Each time a request for a .NET resource (.aspx, page, .ascx control, etc.) comes in a thread is grabbed from the available worker thread pool in the asp.net worker process (aspnet_wp.exe on IIS 5.x, w3wp.exe on IIS 6/7) and is assigned to a request. That thread is not released back into the thread pool until the final page has been rendered to the client and the request is complete.
Inside the ASP.Net Worker Process there are two thread pools. The worker thread pool handles all incoming requests and the I/O Thread pool handles the I/O (accessing the file system, web services and databases, etc.). But how many threads are there in these thread pools? I had assumed that the number of threads would vary from machine to machine – that ASP.NET and IIS would carefully balance the number of available threads against available hardware, but that is simply not the case. ASP.Net installs with a fixed, default number of threads to play with: The CLR for the 1.x Framework sets these defaults at just 20 worker threads and 20 I/O thread per CPU. Now this can be increased by modifying the machine.config, but if you are not aware of this, then 20 threads is all you’re playing with. If you have multiple sites sharing the same worker process, then they are all sharing this same thread pool.
So long as the number of concurrent requests does not exceed the number of threads available in the pool, all is well. But when you are building enterprise level applications the thread pool can become depleted under heavy load, and remember by default heavy load is more than just 20 simultaneous requests. When this happens, new requests are entered into the request queue (and the users making the requests watch an hour glass spin). ASP.NET will allow the request queue to grow only so big before it starts to reject requests at which point it starts returning Error 503, Service Unavailable.
If you are not aware of this “Glass Ceiling of Scalability”, this is a perplexing error – one that never happened in testing and may not reproducible in your test environment, as it only happens under extreme load.
So the first thing you can do to improve scalability is to raise the values. The defaults for the ASP.NET 2.0 are 100 threads in each pool per CPU and the defaults for the ASP.NET 3.x CLR is 250 per CPU for worker threads and 1000 per CPU for I/O threads, however you can tune it further using the guidelines below. 32 bit windows can handle about 1400 concurrent threads, 64 bit windows can handle more, though I don’t have the figures.
You can tune ASP.NET thread pool using maxWorkerThreads, minWorkerThreads, maxIoThreads, minFreeThreads, minLocalRequestFreeThreads and maxconnection attributes in your Machine.config file. Here are the default settings.
<add address="*" maxconnection="2" />
<httpRuntime minFreeThreads="8" minLocalRequestFreeThreads="4" />
<processModel maxWorkerThreads="100" maxIoThreads="100" />
Here is the formula to reduce contention. Apply the recommended changes that are described below, across the settings and not in isolation.
- Configuration setting Default value (.NET Framework 1.1) Recommended value
- maxconnection 2 12 * #CPUs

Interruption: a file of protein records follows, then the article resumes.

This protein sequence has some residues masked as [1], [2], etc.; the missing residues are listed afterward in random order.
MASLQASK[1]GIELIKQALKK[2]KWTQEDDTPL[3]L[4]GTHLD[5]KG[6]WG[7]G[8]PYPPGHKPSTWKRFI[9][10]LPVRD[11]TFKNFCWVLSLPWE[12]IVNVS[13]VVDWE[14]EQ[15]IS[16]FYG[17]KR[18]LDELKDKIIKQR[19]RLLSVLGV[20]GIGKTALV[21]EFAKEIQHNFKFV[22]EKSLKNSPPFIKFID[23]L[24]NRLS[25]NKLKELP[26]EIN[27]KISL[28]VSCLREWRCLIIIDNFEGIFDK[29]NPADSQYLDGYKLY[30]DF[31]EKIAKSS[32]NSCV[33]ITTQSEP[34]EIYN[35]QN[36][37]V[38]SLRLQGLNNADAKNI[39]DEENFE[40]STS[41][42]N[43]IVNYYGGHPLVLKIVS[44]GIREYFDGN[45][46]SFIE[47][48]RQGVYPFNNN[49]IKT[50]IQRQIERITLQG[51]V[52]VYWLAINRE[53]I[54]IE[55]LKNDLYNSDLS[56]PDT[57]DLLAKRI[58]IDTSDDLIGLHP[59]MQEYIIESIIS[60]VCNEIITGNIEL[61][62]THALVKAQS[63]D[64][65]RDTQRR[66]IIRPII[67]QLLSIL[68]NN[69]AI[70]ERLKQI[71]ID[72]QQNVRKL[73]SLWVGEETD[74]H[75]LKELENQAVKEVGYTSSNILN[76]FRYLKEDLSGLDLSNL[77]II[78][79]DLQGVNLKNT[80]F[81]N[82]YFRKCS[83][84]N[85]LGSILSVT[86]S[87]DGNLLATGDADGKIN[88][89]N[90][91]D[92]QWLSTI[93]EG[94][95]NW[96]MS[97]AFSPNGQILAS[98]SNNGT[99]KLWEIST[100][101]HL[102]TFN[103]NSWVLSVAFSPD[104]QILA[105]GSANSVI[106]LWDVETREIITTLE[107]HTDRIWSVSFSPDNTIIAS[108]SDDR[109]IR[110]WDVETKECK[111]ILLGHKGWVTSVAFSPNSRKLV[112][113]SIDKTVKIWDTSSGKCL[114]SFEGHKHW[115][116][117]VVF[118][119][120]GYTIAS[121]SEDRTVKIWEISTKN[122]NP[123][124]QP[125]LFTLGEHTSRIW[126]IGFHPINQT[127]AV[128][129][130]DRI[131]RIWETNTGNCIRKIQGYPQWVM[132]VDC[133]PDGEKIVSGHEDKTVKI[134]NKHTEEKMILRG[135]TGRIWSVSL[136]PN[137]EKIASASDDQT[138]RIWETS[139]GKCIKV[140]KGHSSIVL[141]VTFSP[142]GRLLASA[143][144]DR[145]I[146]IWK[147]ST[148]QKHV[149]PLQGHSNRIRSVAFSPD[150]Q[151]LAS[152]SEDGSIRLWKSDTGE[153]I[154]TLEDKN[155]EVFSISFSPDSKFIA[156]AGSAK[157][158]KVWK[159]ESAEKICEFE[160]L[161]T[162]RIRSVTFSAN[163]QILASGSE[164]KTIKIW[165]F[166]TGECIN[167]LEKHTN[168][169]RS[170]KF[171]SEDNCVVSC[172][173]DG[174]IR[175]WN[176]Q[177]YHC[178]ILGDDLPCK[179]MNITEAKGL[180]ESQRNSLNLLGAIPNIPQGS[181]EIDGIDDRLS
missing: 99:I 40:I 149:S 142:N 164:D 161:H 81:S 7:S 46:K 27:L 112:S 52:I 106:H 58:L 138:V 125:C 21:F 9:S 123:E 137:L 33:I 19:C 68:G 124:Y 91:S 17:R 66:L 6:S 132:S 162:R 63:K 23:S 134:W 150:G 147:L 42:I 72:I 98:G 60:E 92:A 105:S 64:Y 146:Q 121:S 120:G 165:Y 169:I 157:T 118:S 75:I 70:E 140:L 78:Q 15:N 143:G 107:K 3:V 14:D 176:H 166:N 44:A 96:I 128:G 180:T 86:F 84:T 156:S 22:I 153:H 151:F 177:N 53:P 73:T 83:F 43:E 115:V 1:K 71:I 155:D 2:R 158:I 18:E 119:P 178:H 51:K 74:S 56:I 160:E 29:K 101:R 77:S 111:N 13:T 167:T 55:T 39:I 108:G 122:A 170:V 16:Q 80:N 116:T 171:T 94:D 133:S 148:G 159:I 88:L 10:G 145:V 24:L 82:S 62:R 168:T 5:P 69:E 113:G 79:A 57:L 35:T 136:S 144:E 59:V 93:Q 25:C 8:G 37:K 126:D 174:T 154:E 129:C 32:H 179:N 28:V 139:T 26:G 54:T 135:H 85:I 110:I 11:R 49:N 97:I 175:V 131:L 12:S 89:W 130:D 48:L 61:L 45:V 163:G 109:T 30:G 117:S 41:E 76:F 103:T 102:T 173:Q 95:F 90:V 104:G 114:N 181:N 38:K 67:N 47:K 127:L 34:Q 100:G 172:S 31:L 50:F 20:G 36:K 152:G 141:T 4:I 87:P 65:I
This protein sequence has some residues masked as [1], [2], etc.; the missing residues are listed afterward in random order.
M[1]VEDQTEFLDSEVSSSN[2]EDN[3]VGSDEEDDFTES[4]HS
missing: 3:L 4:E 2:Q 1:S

- maxIoThreads 20 100
- maxWorkerThreads 20 100
- minFreeThreads 8 88 * #CPUs
- minLocalRequestFreeThreads 4 76 * #CPUs
- Set maxconnection to 12 * # of CPUs. This setting controls the maximum number of outgoing HTTP connections that you can initiate from a client. In this case, ASP.NET is the client. Set maxconnection to 12 * # of CPUs.
- Set maxIoThreads to 100. This setting controls the maximum number of I/O threads in the .NET thread pool. This number is automatically multiplied by the number of available CPUs. Set maxloThreads to 100.
- Set maxWorkerThreads to 100. This setting controls the maximum number of worker threads in the thread pool. This number is then automatically multiplied by the number of available CPUs. * Set maxWorkerThreads to 100.
- Set minFreeThreads to 88 * # of CPUs. This setting is used by the worker process to queue all the incoming requests if the number of available threads in the thread pool falls below the value for this setting. This setting effectively limits the number of requests that can run concurrently to maxWorkerThreads – minFreeThreads. Set minFreeThreads to 88 * # of CPUs. This limits the number of concurrent requests to 12 (assuming maxWorkerThreads is 100).
- Set minLocalRequestFreeThreads to 76 * # of CPUs. This setting is used by the worker process to queue requests from localhost (where a Web application sends requests to a local Web service) if the number of available threads in the thread pool falls below this number. This setting is similar to minFreeThreads but it only applies to localhost requests from the local computer. Set minLocalRequestFreeThreads to 76 * # of CPUs.
Note The recommendations that are provided in this section are not rules. They are a starting point. Test to determine the appropriate settings for your scenario. If you move your application to a new computer, ensure that you recalculate and reconfigure the settings based on the number of CPUs in the new computer.
By raising these values, you raise the “glass ceiling of scalability”, and in many cases that may be all you need to do, but what happens when you start getting more than 250 simultaneous requests? To make optimum use of the thread pool all IO requests that you know could take a second or more to process should be made asynchronously. More information on Asynchronous programming in ASP.NET is coming soon.
I recommend testing your new machine.config locally or virtually somewhere first because if you make a mistake - for example you paste this in to the wrong area, or there is already a <system.web> element and you paste in a second one - ALL websites on the box will stop functioning as ASP.Net will not be able to parse the machine.config!!!